Meg’s Turn at a Lambing Post

Seems like this is a yearly tradition for me — to snap someone’s lambing on my camera.  This year it is Blue Ewe Meg’s turn, and her little sweetie-pie-pumpkin-potato is sired by Kenleigh’s Lancelot.  WARNING: Graphic birth photos ahead.

Annie and I were headed over to a friend’s house to visit puppies this morning and all the girls (ewes) had finished their breakfast quite a while earlier.  As we were driving past the pasture they were all currently in, I noticed someone was laying down and she didn’t look comfortable.  So we swung around and went back to the house to park the truck.  Grab my “crash kit” (lambing time essentials) and a camera and off we went up to the pasture she was in.  There in front of us was a vast expanse of sheep everywhere.  I stopped and asked my four year old, “Which one is lambing?”  She scans the crowd and points directly at Meg.

So I ask this young smarty-pants how she knew that.  “Well, she is laying down.”  So I replied that a lot of them were, how else did she know that one was the one lambing?  “Because she’s pushing.”  Yep, tell me my four year old isn’t getting a lot of life experience right now.  I’m always amazed at how bright she is, and observant!  Meg was pushing, and baa’ing too.  I’ve actually never experienced such a noisy birth! 

Meg also got up and wandered around quite a bit, moving from large area to large area — searching, laying, baa’ing, and moving again.  Very restless which seemed a little unusual.  This was also Meg’s first time lambing so I was on high alert hoping and praying that everything went well for her.  I kept zooming in with my camera, trying to get a good view of her rear looking for those two little white dots that indicate the lamb is coming out correctly — front hooves first, nose second.

Finally I did spot the little slippers poking out, but was not expecting a pink nose — it actually stumped me at first because most of the time (in Jacobs) the nose is dark so that’s what I normally see.  I started to worry again, was this the rear end?  More zooming and a few more pictures napped showed me that my nerves were all for not.  It was indeed a nose.  And Meg was still wandering around.

She didn’t go far and finally settled on a position, right behind an old rock foundation for an 1800’s barn that used to be on the property.  She quickly laid down and did a few more big pushes.

Once a ewe gets the head and shoulders pushed out, the rest comes fairly easily.

The urge to clean that baby starts even before the lamb is all the way out.  Meg quickly got up which usually looks a little scary since the lamb basically falls out, but they land gently and the sack and umbilical are quickly torn away enabling the lamb to breathe.

Then comes the very intense first bath.  It always amazes me how the ewe knows to go for the face and get that cleaned first, getting the sack off the nose is essential to the lambs breathing.  The ewe instinctively knows that.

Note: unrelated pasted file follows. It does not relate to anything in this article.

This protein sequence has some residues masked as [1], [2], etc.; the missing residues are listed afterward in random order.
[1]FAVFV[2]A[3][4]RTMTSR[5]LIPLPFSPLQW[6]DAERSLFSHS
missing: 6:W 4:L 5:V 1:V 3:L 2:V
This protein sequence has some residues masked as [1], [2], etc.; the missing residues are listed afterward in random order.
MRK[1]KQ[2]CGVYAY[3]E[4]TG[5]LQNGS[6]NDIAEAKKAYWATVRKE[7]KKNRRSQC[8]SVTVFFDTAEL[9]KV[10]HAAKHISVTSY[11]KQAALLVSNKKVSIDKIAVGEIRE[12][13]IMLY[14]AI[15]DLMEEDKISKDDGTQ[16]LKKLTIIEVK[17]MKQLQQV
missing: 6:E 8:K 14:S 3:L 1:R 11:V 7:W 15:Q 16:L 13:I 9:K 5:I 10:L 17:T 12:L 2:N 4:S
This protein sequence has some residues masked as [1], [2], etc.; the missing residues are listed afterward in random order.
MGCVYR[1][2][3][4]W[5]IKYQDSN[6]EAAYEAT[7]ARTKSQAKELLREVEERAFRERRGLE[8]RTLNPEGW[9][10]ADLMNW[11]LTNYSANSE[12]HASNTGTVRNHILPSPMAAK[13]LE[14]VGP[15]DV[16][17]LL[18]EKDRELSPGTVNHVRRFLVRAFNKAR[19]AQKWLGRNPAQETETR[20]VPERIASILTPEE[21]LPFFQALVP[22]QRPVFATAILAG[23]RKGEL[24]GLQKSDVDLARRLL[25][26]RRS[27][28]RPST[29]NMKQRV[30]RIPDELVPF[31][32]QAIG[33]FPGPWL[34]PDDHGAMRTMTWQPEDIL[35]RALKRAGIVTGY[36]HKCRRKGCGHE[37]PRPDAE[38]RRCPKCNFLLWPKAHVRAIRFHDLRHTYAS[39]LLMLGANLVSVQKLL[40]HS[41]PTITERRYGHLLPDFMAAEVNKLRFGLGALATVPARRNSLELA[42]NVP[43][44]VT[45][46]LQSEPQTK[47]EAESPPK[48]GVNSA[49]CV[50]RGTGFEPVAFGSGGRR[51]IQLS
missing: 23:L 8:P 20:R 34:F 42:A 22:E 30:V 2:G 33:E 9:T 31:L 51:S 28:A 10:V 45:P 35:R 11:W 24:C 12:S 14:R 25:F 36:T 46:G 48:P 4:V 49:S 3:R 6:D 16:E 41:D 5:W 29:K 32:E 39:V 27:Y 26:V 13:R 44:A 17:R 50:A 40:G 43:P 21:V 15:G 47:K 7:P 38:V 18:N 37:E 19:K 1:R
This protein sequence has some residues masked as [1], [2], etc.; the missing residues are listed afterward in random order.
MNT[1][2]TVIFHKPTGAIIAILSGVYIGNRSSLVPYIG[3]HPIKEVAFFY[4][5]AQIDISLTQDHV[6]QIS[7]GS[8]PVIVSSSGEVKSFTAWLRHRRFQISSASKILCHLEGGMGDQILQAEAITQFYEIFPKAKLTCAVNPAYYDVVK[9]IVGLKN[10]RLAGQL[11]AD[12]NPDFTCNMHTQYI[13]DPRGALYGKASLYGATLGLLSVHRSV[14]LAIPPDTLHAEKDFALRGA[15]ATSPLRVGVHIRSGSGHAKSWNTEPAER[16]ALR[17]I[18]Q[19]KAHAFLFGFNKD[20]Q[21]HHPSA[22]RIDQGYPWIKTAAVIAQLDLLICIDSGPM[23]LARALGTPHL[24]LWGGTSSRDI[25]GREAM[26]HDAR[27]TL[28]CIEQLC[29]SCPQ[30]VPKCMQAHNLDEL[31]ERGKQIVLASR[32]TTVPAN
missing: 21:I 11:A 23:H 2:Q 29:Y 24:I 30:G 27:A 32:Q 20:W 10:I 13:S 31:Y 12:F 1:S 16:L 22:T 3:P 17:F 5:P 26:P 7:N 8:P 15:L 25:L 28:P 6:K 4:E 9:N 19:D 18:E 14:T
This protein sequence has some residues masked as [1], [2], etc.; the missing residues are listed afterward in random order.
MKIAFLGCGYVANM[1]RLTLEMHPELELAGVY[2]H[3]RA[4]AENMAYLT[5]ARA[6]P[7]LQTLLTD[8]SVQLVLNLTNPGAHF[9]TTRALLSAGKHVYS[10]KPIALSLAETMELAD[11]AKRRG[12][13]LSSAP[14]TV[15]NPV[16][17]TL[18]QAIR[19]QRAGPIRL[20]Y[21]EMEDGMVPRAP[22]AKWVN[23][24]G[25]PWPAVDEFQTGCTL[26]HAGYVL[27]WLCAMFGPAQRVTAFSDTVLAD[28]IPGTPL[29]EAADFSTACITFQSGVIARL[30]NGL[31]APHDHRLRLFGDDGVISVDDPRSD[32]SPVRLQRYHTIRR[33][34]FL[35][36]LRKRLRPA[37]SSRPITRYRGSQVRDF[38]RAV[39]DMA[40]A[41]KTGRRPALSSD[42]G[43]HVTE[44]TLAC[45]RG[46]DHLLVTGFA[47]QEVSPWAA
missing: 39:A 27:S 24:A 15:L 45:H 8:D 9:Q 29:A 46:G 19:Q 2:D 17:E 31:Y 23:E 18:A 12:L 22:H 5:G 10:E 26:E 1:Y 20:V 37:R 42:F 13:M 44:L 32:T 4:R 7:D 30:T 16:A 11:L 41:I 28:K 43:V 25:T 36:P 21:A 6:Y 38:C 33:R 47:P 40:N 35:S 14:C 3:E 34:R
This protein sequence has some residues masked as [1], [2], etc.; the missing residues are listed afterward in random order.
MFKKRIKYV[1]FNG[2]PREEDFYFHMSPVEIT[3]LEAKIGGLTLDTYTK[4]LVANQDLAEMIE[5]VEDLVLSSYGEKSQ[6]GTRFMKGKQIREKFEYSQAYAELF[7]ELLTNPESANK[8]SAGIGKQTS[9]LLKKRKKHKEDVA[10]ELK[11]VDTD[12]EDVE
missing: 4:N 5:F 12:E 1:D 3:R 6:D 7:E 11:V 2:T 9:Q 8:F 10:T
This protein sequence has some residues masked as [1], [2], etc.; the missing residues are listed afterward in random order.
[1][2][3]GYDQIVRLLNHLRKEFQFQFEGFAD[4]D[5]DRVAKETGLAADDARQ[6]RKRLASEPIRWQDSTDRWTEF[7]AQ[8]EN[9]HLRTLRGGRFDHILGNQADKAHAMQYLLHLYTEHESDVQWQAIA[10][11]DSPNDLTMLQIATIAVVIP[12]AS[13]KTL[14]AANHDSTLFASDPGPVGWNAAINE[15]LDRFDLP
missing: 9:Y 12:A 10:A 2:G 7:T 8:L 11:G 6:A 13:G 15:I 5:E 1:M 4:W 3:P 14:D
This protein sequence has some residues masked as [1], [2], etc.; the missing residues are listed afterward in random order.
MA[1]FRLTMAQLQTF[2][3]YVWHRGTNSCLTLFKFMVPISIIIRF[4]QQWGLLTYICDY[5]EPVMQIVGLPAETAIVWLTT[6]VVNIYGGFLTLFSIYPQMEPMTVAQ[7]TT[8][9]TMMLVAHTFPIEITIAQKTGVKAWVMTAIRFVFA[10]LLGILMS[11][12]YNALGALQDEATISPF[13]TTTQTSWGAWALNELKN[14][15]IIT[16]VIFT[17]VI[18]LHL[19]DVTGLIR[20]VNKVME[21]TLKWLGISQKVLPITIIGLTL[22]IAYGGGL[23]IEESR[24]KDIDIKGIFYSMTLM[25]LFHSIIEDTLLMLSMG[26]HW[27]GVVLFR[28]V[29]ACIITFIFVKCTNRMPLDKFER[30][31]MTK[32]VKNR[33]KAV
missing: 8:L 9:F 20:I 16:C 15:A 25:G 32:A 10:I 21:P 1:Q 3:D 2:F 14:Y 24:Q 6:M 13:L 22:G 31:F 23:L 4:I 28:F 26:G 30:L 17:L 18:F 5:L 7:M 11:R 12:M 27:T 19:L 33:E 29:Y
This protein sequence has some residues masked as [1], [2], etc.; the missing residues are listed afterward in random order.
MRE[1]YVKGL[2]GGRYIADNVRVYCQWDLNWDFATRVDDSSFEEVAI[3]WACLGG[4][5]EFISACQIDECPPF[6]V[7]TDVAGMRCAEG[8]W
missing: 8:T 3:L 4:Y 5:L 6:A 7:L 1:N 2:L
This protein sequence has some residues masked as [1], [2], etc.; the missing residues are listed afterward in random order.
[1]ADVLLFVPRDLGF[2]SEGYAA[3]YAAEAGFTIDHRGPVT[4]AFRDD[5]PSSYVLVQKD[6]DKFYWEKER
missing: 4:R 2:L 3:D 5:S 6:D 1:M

Speaking of instincts, not much longer and that lamb is getting to her feet as quickly as possible.  This was a failed attempt, but with a couple more tries, she was on her feet.

Then going for her first sip of milk.  This is where I step in and take care of the umbilical chord and banding of the tail then I walk away, leaving ewe and lamb to bond.  I come back a while later to check on them and the lamb is dry, cleaned, and peacefully napping.

Just the way it should be.  And thus, Marigold was born.

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About mudranch

I live in the country, I love to take photos, I'm a shepherdess, I adore my husband and daughter, I walk in the will of Christ.

Posted on February 28, 2012, in Jacob Sheep and tagged , , , . Bookmark the permalink. 14 Comments.

  1. A beautiful report! It made my day having read it in the morning 🙂 Greetings from Hungary

  2. Joan congrats on a cute lamb. what kind of puppies were you going to look at!! I like the lamb is she lilac i would like to watch her grow out i need some mud ranch sheep =]

    • Hi Josh, thanks for commenting. 🙂 We were visiting some Golden Retrievers and have been every week since they were born (four weeks ago). But, I can’t say we’re in the market for one — though Annie might be.

      Marigold is a lilac, Ill put you on my list. Thanks! 😀

  3. How lovely. Thanks so much for sharing.
    I’m going to be getting Jacob’s this year.
    I have Icelandic, Navajo Churros and with the Jacobs it fill my ranch with so much color.
    I’m very excited.
    Elayne in a very snowy day in Idaho.

    • Hi Elayne! Snowy day here too, thankfully the lambs are snug in the barn. I’m heading out now, to scout for more.

      You’ll enjoy the Jacobs, especially since you have the other two breeds. What a beautiful flock you’ll have!

  4. Marigold is smiling! Sooooo precious!

  5. Joan, did you see the story of the quintuplet lambs in the UK sired by a Jacob?
    http://www.dailymail.co.uk/news/article-2107644/One-million-lamb-quintuplets-born-tired-mother.html

    Love your stories!
    LInda

  6. That’s amazing! I am so excited to see the lambing process. You took such detailed pics. Beautiful! Can’t wait for new names and more pics of newborn lambs. Debbie

  7. Thanks for posting these pictures. I’m so excited to see Meg’s first lamb! Seems only yesterday when she was a lamb herself, and it looks as though she’s a wonderful mom.
    Sally

    • Hi Sally! Thank you for stopping by my blog. 🙂 I’m so excited to have Meg in my flock, she is a wonderful addition. A lovely ewe, and a great mother.

  8. I’m so happy Meg found such a welcoming home! Marigold looks quite adorable!
    All the best for lambing 🙂
    Sally

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